Diary of a World-Class Water Jump

Wherever there is a water jump, spectators gather. Not only are water jumps technically challenging for horse and rider, they create spectacular scenery, offer great photo opportunities, and there is always a chance the human competitor may go for an unscheduled swim.

In this post we are going to “dig deep” into the science of water jumps because a world-class jump is much more than a hole in the ground and a new water feature is planned at Elinor Klapp-Phipps Park. I’ll be updating this post as things progress with the most recent news always found here at the top:

Sunday, October 18 “Fawns in the Pond”

Deer are naturally curious creatures and pay close attention to their surroundings.  Anything new or out of place gets a full investigation and the new water feature at Elinor Klapp-Phipps Park is no exception.  Based on the size and number of tracks it looks like a convention of fawns held a meeting in the bottom of the new pond recently.

Tuesday, September 22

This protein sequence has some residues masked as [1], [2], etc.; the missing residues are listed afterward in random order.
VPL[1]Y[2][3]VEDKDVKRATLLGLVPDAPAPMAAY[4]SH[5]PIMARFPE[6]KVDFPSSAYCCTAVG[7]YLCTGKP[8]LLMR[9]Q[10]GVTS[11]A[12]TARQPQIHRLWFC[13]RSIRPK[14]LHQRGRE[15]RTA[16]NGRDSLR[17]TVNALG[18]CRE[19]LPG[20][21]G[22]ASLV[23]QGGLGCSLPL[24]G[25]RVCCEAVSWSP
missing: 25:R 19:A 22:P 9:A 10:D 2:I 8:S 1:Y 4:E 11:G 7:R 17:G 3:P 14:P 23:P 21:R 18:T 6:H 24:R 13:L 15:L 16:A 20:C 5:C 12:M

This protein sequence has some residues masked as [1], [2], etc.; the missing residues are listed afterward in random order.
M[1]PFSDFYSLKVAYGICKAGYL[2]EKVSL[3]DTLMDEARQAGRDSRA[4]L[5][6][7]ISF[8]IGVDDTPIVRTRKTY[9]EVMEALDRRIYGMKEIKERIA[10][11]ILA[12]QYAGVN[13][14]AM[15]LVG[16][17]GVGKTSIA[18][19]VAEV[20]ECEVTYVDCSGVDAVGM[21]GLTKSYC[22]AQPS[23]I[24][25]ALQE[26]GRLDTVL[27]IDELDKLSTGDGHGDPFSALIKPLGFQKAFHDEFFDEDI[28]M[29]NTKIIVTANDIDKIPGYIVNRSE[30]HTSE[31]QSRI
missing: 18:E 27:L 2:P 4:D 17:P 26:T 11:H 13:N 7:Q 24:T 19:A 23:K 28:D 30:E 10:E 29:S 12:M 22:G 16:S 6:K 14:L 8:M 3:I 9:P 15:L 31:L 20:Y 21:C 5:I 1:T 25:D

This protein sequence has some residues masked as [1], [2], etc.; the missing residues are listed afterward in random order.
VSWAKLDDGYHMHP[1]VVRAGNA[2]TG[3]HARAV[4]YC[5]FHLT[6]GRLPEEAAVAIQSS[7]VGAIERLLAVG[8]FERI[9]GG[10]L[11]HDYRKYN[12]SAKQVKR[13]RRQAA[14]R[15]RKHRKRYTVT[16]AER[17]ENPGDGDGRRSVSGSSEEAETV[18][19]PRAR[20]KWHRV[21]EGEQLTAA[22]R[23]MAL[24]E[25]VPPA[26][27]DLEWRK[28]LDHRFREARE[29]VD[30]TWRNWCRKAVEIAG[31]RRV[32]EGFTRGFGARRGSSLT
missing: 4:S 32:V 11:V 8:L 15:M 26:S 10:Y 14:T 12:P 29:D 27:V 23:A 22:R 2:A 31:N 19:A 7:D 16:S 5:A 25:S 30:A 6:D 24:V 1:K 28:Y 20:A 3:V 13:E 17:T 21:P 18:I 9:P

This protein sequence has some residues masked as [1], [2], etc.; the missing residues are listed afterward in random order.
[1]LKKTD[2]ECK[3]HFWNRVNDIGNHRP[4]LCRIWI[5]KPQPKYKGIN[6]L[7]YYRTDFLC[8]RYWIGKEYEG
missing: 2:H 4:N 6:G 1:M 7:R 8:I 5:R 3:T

Course designers Mike Etherington-Smith and David O’Connor are back in the park to review progress on the new water complex and other work that is underway.  Mike has discussed his vision for what is initially referred to as “Osprey Pond” with Tyson Rementer, course builder and Corinne Mathis, jump decorator.  In the photo below, David compares initial design drawings to the finished product as he contemplates the entry and exit points he will use when designing the CIC 1* and CIC 2* courses.

Tuesday, September 15

Another detail is finished prior to the arrival of Zoysia sod today.  The quarter-mile long PVC pipe has been installed and runs from the on-site well to the new water complex.  This serves a dual purpose and will be used to fill the new feature prior to the 2016 event but, in the meantime, it will also allow the sod to be watered regularly as it begins to take root. The delivery from Boyd Sod Farm arrives and Ron Butler, the “Sod Father” will be here soon to install the rolls.

  

Friday, September 11

Four inches of lime rock have been laid atop the geo-tech fabric and two inches of granite on top of that combine to form a stable base for the new water complex.  The PVC liner and protective fabric are neatly tucked into the bank  which has been smoothed and prepped to receive Zoysia sod next week.  The drain is visible and awaits its final trim and finishing now that the lime rock and granite are down.  The mountain of top soil and clay has been moved across the park and will be used as part of the arena improvement that is also underway.  The silt fence that protected it has also been relocated.